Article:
While Disney’s “Tron” (in which a computer game designer becomes a digital gladiator) was the first film to extensively make use of computer graphics, few realize how much of the film’s distinctive look was actually accomplished by traditional animation methods. Still, the use of a computer to aid in the effects eliminated the movie from consideration for an Academy Award because it was “cheating.” Another flick tackling nascent computer technology was “WarGames,” in which Matthew Broderick THINKS he’s playing a computer game, but has in fact hacked into NORAD’s computers and is about to start World War III by actually launching missiles at Russia. Watching these today, you’ll pay less attention to the story than to the now-hilariously antiquated computers (wait, does that one have a crank?).

6) Flashdance (1983) / Staying Alive (1983)
Alex Owens (Jennifer Beals) is a welder by day, exotic dancer by night who only dreams of joining the Pittsburgh Conservatory of Dance. It’s a Cinderella story that’s as wafer thin as Beals’ acting and dancing ability (the heavily edited dance routines were in fact performed by as many as four people), and the fact that the movie is known primarily for a cut-up sweatshirt is fitting. Or ill-fitting. Whatever. Meanwhile, a buff, oiled-up, headband-sporting John Travolta reprised his role of Tony Manero (now a struggling Broadway dancer) in “Staying Alive,” a sequel to “Saturday Night Fever” written and directed by Sylvester Stallone. The movie is as shiny and overblown as its predecessor was gritty and believable, a perfect metaphor for ‘80s films compared to ‘70s.

5) Purple Rain (1984) / Xanadu (1980)
“Purple Rain” is the ultimate music video movie, a star vehicle for Prince in which the plot is so superfluous it doesn’t matter how ridiculous it is. All that matters is that the Purple One gets to strut, ride a motorcycle, fool around with Appolonia, dress like a pirate and perform a bunch of songs. What more do you need? The Olivia Newton John / Gene Kelly pop fairy tale, “Xanadu” hasn’t aged as well, primarily due to some elements that were dated even then and the fact that few people can spell “Terpsichore.” And yet, a Broadway adaptation is scheduled to begin next month, proving that there are fans of everything.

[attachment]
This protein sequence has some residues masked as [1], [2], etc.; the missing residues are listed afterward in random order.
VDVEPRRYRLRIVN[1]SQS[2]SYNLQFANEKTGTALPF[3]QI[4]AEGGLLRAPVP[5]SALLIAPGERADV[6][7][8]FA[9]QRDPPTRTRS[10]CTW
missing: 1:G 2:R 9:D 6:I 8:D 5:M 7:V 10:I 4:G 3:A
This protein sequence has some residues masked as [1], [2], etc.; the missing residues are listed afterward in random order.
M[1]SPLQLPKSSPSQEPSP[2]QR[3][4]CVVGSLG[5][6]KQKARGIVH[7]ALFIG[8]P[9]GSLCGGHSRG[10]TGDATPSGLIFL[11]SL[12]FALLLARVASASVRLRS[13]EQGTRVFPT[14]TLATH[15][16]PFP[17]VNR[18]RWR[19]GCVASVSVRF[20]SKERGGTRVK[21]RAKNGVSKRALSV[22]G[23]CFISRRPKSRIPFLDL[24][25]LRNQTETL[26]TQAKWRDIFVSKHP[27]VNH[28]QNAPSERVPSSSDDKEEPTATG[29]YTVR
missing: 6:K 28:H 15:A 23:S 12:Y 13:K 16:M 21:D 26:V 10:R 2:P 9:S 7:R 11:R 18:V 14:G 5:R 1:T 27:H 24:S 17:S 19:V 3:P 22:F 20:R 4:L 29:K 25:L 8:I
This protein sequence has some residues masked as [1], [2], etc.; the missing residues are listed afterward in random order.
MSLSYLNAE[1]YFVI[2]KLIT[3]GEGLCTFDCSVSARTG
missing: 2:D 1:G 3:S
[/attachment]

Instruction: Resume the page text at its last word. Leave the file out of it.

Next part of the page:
4) Road House (1989) / Cocktail (1988)
Widely considered the best worst movie ever made, “Road House,” with its cartoon character stereotypes, a muscled, mulleted Patrick Swayze, monster trucks, Jeff Healey and neon-zen-philosophizing, could only have been made in the ‘80s. Dalton, the ultimate bar bouncer may opine that “pain don’t hurt,” but your sides will ache after watching this cheesy chunk of machismo. In “Cocktail,” Tom Cruise plays one of his patented cocky ballcap grinners, an ex-GI / business school student / bartender who dreams of opening his own place called (seriously) Cocktails and Dreams. The movie is in its own way every bit as ridiculous as “Road House,” and is singularly to blame if you’ve ever had to put up with some jerky bartender exhibiting his shaker-tossing “flair” instead of just making your drink.

3) Wall Street (1987) / Risky Business (1983)
In the end, it didn’t matter that co-writer / director Oliver Stone meant “Wall Street” to be an indictment of that world’s money-grubbing moral vacuum. Tons of wannabe-yuppies only saw the trappings of wealth, slicking back their hair and embracing the mantra of Michael Douglas’ ruthless trader Gordon Gekko: “Greed is Good.” Another, unprintable slogan is at the heart of “Risky Business,” the story of how Joel Goodson (Tom Cruise again) goes from a timid, horny average nobody to a self-assured entrepreneur with a hot hooker girlfriend and an admission to Princeton. Both films are about wanting things beyond reach and the moral ambiguity surrounding the means to the ends. Oh, and suspenders and Ray-Bans.